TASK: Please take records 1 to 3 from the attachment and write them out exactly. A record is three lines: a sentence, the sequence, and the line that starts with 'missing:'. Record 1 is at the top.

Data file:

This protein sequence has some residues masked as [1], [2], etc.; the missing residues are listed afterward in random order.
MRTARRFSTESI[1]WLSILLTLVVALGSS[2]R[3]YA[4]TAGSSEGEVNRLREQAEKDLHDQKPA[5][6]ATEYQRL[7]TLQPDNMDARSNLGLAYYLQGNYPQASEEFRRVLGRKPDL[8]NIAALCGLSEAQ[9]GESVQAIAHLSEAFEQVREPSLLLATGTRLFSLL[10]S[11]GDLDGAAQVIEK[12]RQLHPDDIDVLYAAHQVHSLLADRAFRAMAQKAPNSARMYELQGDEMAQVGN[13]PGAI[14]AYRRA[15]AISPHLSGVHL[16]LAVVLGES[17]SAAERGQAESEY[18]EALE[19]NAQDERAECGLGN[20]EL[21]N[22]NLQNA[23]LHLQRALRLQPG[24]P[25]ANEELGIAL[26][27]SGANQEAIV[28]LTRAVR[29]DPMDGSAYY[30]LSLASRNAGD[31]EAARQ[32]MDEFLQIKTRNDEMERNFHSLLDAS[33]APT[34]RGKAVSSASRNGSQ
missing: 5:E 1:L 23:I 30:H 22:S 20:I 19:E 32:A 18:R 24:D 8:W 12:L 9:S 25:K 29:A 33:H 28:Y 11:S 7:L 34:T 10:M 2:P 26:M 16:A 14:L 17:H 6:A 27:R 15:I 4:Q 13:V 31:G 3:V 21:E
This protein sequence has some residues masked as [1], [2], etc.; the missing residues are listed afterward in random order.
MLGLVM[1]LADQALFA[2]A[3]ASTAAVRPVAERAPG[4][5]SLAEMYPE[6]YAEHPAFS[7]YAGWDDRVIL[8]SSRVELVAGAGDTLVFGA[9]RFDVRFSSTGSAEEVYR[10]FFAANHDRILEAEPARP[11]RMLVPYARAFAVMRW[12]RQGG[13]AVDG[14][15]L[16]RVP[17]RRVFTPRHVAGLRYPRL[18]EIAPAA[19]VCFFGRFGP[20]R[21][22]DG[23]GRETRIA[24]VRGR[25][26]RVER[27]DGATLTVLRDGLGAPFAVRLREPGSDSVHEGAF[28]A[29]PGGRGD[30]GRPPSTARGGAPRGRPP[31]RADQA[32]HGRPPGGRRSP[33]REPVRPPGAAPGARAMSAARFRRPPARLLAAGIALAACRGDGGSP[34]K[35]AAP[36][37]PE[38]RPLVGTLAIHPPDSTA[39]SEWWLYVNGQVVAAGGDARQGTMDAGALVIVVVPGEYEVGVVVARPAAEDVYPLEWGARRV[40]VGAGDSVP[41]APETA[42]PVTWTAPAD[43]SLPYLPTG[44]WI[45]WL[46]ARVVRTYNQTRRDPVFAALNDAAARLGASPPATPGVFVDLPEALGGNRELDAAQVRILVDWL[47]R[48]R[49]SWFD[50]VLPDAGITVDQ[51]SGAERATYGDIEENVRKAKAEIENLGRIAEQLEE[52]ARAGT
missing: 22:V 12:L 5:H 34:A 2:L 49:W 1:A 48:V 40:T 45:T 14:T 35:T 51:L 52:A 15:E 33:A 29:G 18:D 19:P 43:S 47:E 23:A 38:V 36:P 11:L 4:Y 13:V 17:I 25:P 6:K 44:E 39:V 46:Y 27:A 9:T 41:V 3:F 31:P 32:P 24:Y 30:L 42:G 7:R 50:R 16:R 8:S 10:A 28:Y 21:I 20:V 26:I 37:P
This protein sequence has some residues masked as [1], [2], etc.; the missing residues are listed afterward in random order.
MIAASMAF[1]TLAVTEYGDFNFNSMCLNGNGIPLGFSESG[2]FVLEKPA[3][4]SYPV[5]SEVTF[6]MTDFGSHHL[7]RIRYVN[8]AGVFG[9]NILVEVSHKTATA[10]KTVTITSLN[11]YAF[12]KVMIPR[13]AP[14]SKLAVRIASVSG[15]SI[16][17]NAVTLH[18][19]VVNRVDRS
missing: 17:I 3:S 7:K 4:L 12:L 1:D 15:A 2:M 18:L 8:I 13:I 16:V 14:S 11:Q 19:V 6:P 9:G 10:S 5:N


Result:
This protein sequence has some residues masked as [1], [2], etc.; the missing residues are listed afterward in random order.
MRTARRFSTESI[1]WLSILLTLVVALGSS[2]R[3]YA[4]TAGSSEGEVNRLREQAEKDLHDQKPA[5][6]ATEYQRL[7]TLQPDNMDARSNLGLAYYLQGNYPQASEEFRRVLGRKPDL[8]NIAALCGLSEAQ[9]GESVQAIAHLSEAFEQVREPSLLLATGTRLFSLL[10]S[11]GDLDGAAQVIEK[12]RQLHPDDIDVLYAAHQVHSLLADRAFRAMAQKAPNSARMYELQGDEMAQVGN[13]PGAI[14]AYRRA[15]AISPHLSGVHL[16]LAVVLGES[17]SAAERGQAESEY[18]EALE[19]NAQDERAECGLGN[20]EL[21]N[22]NLQNA[23]LHLQRALRLQPG[24]P[25]ANEELGIAL[26][27]SGANQEAIV[28]LTRAVR[29]DPMDGSAYY[30]LSLASRNAGD[31]EAARQ[32]MDEFLQIKTRNDEMERNFHSLLDAS[33]APT[34]RGKAVSSASRNGSQ
missing: 5:E 1:L 23:I 30:H 22:S 20:I 19:E 32:A 18:R 24:D 8:W 12:L 9:S 25:K 29:A 33:H 28:Y 11:S 7:L 34:T 10:M 2:P 26:M 16:A 14:L 17:H 6:A 27:R 15:I 4:Q 13:V 31:G 3:V 21:E
This protein sequence has some residues masked as [1], [2], etc.; the missing residues are listed afterward in random order.
MLGLVM[1]LADQALFA[2]A[3]ASTAAVRPVAERAPG[4][5]SLAEMYPE[6]YAEHPAFS[7]YAGWDDRVIL[8]SSRVELVAGAGDTLVFGA[9]RFDVRFSSTGSAEEVYR[10]FFAANHDRILEAEPARP[11]RMLVPYARAFAVMRW[12]RQGG[13]AVDG[14][15]L[16]RVP[17]RRVFTPRHVAGLRYPRL[18]EIAPAA[19]VCFFGRFGP[20]R[21][22]DG[23]GRETRIA[24]VRGR[25][26]RVER[27]DGATLTVLRDGLGAPFAVRLREPGSDSVHEGAF[28]A[29]PGGRGD[30]GRPPSTARGGAPRGRPP[31]RADQA[32]HGRPPGGRRSP[33]REPVRPPGAAPGARAMSAARFRRPPARLLAAGIALAACRGDGGSP[34]K[35]AAP[36][37]PE[38]RPLVGTLAIHPPDSTA[39]SEWWLYVNGQVVAAGGDARQGTMDAGALVIVVVPGEYEVGVVVARPAAEDVYPLEWGARRV[40]VGAGDSVP[41]APETA[42]PVTWTAPAD[43]SLPYLPTG[44]WI[45]WL[46]ARVVRTYNQTRRDPVFAALNDAAARLGASPPATPGVFVDLPEALGGNRELDAAQVRILVDWL[47]R[48]R[49]SWFD[50]VLPDAGITVDQ[51]SGAERATYGDIEENVRKAKAEIENLGRIAEQLEE[52]ARAGT
missing: 22:V 12:L 5:H 34:A 2:L 49:W 1:A 48:V 40:T 45:T 14:T 35:T 51:L 52:A 15:E 33:A 29:G 18:D 19:P 43:S 47:E 23:A 38:V 36:P 11:L 4:Y 13:V 17:I 25:P 6:K 44:E 39:V 46:Y 27:A 9:T 41:V 3:F 31:P 32:P 24:Y 30:L 42:G 7:R 50:R 16:R 8:S 10:A 28:Y 21:I 20:V 26:I 37:P
This protein sequence has some residues masked as [1], [2], etc.; the missing residues are listed afterward in random order.
MIAASMAF[1]TLAVTEYGDFNFNSMCLNGNGIPLGFSESG[2]FVLEKPA[3][4]SYPV[5]SEVTF[6]MTDFGSHHL[7]RIRYVN[8]AGVFG[9]NILVEVSHKTATA[10]KTVTITSLN[11]YAF[12]KVMIPR[13]AP[14]SKLAVRIASVSG[15]SI[16][17]NAVTLH[18][19]VVNRVDRS
missing: 17:I 3:S 7:K 4:L 12:L 1:D 15:A 2:M 18:L 8:I 13:I 16:V 14:S 11:Q 19:V 6:P 9:G 10:S 5:N